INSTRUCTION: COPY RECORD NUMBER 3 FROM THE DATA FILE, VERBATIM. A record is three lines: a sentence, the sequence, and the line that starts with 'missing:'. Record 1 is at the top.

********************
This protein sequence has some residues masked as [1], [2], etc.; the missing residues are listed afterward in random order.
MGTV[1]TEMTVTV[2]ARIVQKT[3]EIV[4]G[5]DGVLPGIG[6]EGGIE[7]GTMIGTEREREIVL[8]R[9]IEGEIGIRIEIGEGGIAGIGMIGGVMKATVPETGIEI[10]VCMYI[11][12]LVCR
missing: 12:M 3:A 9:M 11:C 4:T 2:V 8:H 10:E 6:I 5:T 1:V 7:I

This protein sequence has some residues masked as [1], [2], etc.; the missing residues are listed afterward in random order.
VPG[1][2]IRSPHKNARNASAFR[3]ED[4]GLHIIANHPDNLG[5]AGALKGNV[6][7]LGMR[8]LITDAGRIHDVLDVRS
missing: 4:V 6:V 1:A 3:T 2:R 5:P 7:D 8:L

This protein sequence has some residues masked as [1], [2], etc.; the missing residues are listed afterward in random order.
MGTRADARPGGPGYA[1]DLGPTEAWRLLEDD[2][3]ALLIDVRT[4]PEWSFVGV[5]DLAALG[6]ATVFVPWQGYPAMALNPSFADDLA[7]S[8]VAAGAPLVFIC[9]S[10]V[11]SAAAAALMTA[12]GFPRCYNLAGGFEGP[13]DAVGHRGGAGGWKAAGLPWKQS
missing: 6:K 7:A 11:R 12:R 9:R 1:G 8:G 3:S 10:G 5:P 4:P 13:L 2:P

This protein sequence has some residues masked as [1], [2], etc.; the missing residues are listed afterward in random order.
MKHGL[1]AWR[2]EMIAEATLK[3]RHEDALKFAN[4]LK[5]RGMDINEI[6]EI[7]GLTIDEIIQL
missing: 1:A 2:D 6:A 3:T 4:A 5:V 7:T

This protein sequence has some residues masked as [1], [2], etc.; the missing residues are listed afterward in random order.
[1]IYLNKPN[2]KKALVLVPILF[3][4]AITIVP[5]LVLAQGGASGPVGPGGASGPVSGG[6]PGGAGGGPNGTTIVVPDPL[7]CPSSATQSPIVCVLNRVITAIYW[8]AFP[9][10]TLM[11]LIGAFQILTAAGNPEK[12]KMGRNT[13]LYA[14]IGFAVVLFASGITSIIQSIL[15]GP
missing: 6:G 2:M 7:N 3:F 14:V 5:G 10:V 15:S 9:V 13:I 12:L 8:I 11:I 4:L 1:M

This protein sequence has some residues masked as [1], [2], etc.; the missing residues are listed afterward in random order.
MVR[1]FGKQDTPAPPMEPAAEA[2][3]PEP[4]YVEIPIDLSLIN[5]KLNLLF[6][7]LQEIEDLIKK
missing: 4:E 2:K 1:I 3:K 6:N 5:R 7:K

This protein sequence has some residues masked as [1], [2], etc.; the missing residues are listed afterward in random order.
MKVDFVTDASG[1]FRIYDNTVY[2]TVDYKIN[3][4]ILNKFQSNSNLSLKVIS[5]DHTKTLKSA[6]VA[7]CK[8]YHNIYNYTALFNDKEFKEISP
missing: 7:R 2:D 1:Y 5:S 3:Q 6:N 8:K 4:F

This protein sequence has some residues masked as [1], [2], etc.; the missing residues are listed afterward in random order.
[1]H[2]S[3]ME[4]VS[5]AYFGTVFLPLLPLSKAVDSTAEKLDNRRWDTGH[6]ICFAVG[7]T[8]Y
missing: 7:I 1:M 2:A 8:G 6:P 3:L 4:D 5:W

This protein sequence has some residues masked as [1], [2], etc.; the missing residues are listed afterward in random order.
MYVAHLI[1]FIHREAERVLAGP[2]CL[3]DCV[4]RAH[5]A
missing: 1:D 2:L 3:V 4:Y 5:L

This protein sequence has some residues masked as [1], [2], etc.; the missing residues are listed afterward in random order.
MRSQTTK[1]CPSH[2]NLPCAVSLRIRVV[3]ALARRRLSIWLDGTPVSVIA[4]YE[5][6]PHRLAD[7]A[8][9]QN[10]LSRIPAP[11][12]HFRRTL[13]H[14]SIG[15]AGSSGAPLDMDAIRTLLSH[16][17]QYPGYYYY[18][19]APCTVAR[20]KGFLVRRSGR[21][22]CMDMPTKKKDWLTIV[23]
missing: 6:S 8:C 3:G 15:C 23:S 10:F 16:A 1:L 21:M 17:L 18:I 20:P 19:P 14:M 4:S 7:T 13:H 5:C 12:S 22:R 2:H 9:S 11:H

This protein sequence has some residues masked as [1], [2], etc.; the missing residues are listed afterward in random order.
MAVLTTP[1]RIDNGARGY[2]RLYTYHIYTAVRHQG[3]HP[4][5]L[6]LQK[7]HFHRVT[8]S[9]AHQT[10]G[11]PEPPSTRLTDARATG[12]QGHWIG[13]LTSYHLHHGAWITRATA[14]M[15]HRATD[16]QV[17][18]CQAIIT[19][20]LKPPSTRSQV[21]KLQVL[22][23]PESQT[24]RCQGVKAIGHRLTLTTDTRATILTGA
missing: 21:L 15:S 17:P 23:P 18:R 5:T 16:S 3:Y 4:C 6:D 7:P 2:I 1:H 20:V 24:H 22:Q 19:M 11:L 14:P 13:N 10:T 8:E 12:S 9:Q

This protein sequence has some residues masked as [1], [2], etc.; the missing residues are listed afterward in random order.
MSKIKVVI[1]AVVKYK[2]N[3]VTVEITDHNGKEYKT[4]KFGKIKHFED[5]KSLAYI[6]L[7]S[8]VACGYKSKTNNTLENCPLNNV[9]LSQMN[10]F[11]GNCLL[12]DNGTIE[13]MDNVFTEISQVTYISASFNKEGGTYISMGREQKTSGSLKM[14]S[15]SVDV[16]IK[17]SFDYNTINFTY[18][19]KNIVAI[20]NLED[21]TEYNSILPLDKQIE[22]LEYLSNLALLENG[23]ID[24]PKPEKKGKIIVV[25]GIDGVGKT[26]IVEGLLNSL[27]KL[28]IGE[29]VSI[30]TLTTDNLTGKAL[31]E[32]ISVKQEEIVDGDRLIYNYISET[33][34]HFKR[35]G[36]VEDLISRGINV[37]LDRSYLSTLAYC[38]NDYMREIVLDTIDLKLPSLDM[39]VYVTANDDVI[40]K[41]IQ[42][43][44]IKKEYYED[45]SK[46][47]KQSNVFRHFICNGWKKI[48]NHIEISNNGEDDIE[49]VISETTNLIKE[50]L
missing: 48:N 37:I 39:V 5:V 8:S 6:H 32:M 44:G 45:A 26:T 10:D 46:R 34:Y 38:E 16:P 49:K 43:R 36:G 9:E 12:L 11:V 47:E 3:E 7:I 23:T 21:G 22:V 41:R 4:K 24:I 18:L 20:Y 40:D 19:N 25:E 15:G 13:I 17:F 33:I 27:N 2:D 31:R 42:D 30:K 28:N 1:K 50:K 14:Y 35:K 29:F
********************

This protein sequence has some residues masked as [1], [2], etc.; the missing residues are listed afterward in random order.
MGTRADARPGGPGYA[1]DLGPTEAWRLLEDD[2][3]ALLIDVRT[4]PEWSFVGV[5]DLAALG[6]ATVFVPWQGYPAMALNPSFADDLA[7]S[8]VAAGAPLVFIC[9]S[10]V[11]SAAAAALMTA[12]GFPRCYNLAGGFEGP[13]DAVGHRGGAGGWKAAGLPWKQS
missing: 6:K 7:A 11:R 12:R 9:R 1:G 8:G 3:S 10:G 5:P 4:P 13:L 2:P